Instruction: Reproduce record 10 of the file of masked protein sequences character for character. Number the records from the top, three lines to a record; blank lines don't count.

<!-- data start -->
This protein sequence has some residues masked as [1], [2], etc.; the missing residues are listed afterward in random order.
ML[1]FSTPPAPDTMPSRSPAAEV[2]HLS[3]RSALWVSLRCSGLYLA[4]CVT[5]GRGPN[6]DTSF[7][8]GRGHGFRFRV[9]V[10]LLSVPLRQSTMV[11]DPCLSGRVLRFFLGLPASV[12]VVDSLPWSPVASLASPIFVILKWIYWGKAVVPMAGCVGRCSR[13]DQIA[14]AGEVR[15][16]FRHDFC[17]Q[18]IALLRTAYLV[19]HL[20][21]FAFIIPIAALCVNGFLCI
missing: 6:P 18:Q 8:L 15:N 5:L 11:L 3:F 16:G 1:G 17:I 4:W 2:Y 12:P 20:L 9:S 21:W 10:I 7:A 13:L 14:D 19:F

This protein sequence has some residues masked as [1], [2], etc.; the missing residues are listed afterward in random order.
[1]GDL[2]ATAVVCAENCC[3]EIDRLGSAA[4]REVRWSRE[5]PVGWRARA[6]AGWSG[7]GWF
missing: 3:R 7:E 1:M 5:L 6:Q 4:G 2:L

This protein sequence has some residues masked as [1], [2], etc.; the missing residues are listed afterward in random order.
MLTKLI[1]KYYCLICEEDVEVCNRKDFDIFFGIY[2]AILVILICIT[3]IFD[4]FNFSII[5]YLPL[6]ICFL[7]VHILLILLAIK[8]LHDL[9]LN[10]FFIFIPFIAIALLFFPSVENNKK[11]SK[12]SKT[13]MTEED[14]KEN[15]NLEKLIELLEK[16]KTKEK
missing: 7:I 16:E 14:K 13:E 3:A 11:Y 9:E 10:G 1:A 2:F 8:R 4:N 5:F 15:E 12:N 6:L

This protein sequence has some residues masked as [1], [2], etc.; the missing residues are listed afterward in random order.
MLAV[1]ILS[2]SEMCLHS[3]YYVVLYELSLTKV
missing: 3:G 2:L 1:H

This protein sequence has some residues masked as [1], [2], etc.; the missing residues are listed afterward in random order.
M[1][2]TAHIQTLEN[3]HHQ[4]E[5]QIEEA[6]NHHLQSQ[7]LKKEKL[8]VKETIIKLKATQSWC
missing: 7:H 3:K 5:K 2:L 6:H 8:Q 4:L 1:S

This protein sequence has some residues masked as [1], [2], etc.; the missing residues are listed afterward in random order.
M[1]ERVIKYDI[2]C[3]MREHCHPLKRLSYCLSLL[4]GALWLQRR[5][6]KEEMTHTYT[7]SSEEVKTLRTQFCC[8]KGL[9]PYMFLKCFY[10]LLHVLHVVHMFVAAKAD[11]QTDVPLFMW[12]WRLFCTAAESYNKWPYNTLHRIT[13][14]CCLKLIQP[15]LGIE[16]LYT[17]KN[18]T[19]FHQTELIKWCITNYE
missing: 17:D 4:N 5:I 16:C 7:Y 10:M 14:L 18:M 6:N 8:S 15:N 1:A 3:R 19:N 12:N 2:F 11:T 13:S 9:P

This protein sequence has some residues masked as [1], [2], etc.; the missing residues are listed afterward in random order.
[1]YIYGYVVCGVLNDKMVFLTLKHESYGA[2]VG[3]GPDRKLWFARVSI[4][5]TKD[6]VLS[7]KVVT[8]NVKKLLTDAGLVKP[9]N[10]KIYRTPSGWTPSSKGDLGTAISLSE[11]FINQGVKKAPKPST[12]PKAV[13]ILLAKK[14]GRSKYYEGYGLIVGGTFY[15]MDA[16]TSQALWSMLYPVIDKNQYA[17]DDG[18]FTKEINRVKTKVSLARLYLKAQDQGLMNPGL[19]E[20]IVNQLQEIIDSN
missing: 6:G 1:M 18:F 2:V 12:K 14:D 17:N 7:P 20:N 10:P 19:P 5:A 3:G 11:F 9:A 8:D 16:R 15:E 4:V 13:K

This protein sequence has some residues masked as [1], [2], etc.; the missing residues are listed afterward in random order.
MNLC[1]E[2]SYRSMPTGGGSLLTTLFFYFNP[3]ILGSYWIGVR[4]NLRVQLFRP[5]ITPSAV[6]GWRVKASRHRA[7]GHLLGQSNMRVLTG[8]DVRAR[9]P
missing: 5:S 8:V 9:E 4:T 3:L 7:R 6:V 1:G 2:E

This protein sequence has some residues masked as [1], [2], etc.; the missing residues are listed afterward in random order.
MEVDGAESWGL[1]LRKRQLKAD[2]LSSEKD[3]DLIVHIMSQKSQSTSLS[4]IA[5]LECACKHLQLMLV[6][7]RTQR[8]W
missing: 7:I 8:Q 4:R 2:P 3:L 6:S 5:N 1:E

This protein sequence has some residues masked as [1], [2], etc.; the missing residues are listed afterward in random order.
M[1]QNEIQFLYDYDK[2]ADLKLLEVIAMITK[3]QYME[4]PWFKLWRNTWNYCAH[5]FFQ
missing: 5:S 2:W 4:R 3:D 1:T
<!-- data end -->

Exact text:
This protein sequence has some residues masked as [1], [2], etc.; the missing residues are listed afterward in random order.
M[1]QNEIQFLYDYDK[2]ADLKLLEVIAMITK[3]QYME[4]PWFKLWRNTWNYCAH[5]FFQ
missing: 5:S 2:W 4:R 3:D 1:T